FKTN-Related Walker-Warburg Syndrome
What Your Test Results Mean:
Carriers typically show no symptoms of FKTN-related WWS; however, carriers are at an increased risk of having a child with FKTN-related WWS. Risk for current or future pregnancies is dependent on your partner’s carrier status.
Walker-Warburg syndrome is the most severe congenital muscular dystrophy. FKTN-related WWS is characterized by brain malformations and eye abnormalities, hypotonia, muscle weakness, developmental delay, and occasional seizures. Individuals with FKTN-related WWS are not able to properly produce the protein fukutin. Without fukutin, another protein called alpha-dystroglycan, essential for the development of muscle fibers and neural cells, cannot function properly, leading to the severe symptoms of the disease. FKTN-related WWS is typically lethal within the first few months of life.
Treatment of individuals with FKTN-related WWS typically includes supportive care. Most individuals do not live beyond the age of three.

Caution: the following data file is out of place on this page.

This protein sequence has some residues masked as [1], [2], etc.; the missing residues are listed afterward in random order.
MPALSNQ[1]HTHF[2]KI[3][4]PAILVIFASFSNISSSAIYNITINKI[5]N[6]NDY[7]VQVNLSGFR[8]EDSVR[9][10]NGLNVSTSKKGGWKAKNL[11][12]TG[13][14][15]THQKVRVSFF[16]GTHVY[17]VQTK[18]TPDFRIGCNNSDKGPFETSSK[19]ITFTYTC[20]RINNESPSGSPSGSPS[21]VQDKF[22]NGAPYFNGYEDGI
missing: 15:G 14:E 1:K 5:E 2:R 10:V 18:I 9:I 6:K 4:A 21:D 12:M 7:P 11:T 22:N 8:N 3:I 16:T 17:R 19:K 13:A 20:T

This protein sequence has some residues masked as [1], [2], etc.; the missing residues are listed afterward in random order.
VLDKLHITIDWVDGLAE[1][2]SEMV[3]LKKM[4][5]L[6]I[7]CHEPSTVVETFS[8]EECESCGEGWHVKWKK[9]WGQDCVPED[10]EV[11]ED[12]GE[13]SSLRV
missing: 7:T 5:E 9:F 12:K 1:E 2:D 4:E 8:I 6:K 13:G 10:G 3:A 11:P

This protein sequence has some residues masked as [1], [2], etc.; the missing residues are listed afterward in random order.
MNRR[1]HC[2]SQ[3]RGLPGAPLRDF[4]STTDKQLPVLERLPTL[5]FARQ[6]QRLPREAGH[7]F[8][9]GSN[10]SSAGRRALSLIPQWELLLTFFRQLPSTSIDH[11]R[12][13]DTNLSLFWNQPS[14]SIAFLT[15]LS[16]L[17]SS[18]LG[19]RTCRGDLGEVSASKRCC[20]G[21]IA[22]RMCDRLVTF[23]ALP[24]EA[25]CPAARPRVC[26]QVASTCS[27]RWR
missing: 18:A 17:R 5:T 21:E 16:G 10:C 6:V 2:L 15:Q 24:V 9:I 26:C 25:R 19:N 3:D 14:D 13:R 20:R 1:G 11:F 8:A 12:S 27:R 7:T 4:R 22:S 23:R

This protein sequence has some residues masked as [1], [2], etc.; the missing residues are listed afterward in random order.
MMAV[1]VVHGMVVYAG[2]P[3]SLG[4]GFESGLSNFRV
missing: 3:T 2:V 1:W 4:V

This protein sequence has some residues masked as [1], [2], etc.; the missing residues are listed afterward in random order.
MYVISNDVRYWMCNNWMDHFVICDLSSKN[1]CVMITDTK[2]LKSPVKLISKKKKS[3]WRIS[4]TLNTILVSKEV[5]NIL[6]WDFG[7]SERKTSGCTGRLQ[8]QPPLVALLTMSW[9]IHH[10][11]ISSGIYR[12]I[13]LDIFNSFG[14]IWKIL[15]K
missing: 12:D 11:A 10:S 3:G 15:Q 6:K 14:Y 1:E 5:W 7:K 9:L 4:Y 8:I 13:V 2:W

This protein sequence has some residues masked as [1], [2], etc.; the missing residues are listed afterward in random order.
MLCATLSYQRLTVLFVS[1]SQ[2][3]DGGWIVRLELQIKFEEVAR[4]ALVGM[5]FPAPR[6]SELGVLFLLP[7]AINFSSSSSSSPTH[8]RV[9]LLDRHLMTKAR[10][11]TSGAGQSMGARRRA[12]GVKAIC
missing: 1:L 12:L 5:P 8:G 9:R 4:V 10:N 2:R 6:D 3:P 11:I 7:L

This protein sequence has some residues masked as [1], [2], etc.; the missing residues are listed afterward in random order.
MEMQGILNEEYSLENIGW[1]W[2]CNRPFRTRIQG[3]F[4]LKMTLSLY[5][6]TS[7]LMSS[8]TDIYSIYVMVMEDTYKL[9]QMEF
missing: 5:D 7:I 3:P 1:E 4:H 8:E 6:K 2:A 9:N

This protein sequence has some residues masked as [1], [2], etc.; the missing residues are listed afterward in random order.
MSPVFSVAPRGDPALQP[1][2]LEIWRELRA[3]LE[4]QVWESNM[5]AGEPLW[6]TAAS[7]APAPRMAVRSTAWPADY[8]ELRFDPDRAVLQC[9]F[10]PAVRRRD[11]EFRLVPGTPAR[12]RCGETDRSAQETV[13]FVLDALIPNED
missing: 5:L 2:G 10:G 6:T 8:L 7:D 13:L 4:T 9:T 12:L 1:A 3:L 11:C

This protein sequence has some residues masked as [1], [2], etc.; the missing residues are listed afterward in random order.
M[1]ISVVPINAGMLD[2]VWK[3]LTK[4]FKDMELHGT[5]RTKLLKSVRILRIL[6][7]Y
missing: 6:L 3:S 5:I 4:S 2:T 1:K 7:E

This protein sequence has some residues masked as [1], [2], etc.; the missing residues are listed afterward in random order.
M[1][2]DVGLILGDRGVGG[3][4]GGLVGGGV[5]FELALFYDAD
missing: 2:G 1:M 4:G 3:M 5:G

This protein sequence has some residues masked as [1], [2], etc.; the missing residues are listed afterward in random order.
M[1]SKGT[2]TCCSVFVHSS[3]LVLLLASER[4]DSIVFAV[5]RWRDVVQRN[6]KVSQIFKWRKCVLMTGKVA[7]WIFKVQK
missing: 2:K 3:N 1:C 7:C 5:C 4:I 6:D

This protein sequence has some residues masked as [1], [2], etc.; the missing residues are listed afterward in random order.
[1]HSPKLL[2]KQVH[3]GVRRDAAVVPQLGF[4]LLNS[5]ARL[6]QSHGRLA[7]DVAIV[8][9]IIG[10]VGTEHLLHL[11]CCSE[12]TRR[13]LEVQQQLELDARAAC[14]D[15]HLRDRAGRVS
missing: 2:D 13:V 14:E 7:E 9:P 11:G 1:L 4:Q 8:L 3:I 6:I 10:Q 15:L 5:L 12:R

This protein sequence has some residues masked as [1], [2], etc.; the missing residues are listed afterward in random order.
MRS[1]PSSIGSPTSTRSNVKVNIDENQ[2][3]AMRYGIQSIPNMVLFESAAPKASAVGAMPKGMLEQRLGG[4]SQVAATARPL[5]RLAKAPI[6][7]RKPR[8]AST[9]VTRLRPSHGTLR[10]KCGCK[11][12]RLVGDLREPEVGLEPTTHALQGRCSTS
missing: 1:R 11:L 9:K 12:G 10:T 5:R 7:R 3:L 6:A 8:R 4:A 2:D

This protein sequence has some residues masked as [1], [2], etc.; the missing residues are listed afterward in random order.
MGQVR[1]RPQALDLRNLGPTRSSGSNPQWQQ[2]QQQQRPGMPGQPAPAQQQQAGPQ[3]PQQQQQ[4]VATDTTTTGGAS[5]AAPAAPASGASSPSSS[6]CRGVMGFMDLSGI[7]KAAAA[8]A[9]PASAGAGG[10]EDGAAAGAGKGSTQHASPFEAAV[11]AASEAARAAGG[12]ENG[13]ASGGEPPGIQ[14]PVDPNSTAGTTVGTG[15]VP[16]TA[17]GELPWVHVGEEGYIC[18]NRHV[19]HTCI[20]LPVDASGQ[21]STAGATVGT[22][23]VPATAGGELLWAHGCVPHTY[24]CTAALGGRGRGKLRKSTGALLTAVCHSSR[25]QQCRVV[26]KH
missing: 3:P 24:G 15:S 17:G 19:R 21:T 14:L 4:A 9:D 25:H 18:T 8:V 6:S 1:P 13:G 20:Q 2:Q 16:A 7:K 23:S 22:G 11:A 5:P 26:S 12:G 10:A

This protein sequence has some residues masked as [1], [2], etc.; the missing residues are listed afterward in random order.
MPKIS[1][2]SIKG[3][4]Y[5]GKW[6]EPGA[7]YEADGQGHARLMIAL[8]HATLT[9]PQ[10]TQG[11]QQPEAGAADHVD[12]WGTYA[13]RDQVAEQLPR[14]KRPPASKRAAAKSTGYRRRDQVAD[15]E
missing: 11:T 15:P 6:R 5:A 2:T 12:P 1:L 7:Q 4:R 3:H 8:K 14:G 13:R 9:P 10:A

How the Genetics Works:
There are several genes known to cause Walker-Warburg syndrome. The clinical features of FKTN-related WWS can be explained by pathogenic variants in the FKTN gene. In general, individuals have two copies of the FKTN gene. Carriers of FKTN-related WWS have a single variant in one copy of the FKTN gene while individuals with FKTN-related WWS have variants in both copies of their genes, one inherited from each parent.
Talk to a Genetic Counselor
As a Clarity client, you'll have access to personal genetic counselors who can help explain the results of your screens and provide insight on how to move forward. To schedule a personal conference to discuss your screen results, click the link below or call(866) 661-7966Discuss Your Screening Results